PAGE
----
Varying in colour, they are often brownish grey with rows of darker spots or stripes down the back and sides. Males can be easily distinguished by their brighter colours with yellow or orange bellies, while females are plainer and paler.

An amazing characteristic of lizards is their ability to shed their tails when attacked. The tail even keeps moving after shed to distract a predator and allow the lizard to get away. However, the lizard can never regrow its tail back to its full length, which is normally over half the length of these 15cm long reptiles.

Did you know that the common lizard is also known as the viviparous lizard? Meaning they give birth to live young instead of eggs.

As lizards are cold blooded, they rely on the heat of the sun to become active. Therefore, they hibernate between October and March beneath rocks and fallen logs until temperatures rise enough for them to emerge again.

Although common lizards are a widespread species, they are under threat and declining in the UK due to habitat loss. Under Environmental Law, they are:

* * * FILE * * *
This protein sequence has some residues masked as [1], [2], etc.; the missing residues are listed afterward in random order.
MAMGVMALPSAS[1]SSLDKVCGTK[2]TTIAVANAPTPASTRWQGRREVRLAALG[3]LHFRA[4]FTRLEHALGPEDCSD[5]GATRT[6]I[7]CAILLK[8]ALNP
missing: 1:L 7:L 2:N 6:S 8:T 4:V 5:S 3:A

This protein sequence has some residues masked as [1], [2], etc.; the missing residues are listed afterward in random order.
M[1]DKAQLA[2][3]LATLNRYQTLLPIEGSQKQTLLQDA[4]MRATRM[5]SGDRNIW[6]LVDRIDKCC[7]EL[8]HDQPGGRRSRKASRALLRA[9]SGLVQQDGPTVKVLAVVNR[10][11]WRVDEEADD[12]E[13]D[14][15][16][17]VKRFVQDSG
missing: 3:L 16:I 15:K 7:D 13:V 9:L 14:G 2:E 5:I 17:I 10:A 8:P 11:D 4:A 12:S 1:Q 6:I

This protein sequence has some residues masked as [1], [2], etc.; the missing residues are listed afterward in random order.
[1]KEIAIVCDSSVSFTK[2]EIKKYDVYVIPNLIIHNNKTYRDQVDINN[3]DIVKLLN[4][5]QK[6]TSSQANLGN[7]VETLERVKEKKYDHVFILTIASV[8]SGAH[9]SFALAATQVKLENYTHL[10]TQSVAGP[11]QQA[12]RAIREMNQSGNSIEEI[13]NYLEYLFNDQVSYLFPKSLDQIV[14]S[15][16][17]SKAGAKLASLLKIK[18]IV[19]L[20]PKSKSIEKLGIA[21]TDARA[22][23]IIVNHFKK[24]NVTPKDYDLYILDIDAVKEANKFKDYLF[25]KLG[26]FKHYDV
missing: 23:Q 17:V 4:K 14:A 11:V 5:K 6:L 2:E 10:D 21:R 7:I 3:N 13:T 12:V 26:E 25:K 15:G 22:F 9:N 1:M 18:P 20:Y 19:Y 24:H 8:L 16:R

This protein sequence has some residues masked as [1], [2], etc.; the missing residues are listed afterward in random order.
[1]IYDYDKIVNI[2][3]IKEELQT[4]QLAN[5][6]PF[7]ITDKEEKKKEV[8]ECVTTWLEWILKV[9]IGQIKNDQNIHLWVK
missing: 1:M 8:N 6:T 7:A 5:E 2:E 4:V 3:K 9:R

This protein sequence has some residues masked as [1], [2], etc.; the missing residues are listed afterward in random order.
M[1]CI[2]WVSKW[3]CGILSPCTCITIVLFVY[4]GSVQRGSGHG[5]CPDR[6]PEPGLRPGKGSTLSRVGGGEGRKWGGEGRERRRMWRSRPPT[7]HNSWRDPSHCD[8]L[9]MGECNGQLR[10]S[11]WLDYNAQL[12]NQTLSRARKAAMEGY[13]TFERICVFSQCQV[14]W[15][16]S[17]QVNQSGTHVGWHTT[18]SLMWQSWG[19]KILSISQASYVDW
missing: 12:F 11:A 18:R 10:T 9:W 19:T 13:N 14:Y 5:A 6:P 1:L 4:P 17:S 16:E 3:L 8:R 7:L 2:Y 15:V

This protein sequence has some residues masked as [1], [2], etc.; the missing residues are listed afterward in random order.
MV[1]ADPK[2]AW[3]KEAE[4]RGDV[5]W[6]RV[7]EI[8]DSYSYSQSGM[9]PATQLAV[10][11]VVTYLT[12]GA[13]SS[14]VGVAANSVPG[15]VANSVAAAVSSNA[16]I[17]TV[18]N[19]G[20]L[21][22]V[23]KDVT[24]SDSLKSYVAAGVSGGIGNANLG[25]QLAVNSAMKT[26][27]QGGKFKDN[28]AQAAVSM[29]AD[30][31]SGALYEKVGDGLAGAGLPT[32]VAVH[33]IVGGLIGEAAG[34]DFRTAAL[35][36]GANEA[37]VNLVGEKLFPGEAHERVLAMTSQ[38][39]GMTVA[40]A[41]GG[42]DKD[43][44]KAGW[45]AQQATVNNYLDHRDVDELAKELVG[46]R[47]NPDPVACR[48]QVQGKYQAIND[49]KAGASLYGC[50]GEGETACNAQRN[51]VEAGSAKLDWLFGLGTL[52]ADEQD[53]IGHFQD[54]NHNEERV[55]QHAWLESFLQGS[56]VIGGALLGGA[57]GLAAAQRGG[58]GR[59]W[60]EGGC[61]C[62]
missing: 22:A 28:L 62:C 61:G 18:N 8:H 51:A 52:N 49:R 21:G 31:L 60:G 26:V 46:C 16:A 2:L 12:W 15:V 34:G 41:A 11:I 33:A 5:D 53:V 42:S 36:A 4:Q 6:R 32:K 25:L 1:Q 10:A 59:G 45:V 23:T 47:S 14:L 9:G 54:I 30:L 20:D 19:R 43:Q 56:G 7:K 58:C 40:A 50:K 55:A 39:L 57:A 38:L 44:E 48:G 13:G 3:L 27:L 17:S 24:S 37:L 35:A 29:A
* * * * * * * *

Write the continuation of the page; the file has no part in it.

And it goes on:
• Protected in the UK under the Wildlife and Countryside Act, 1981
  • A Priority Species under the UK Post-2010 Biodiversity Framework

Slow Worm

Slow worms are an interesting species, often mistaken for small snakes because they look so similar. In fact, they are actually a type of legless lizard found throughout England and Scotland.

Showing the characteristics of lizards, slow worms can shed their tails when in danger and blink with their eyelids.

These reptiles like humid conditions and often hunt after dusk or after periods of rainfall to eat snails, spiders, insects and earthworms.

Up to 50cm long, slow worms can be found in heathland, grassland, woodland edges and even gardens. However, cats prey on them so it is very unlikely you will see them in your garden if you own a cat!

Hibernating underground or among trees stumps from October to March, these golden-grey reptiles are ovoviviparous. Which means they lay their eggs internally, giving birth to live young.

Like most species of reptiles in the UK, slow worms are threatened by habitat loss and are protected by Environmental Law. Under these laws, they are:

  • Protected in the UK under the Wildlife and Countryside Act, 1981
  • A Priority Species under the UK Post-2010 Biodiversity Framework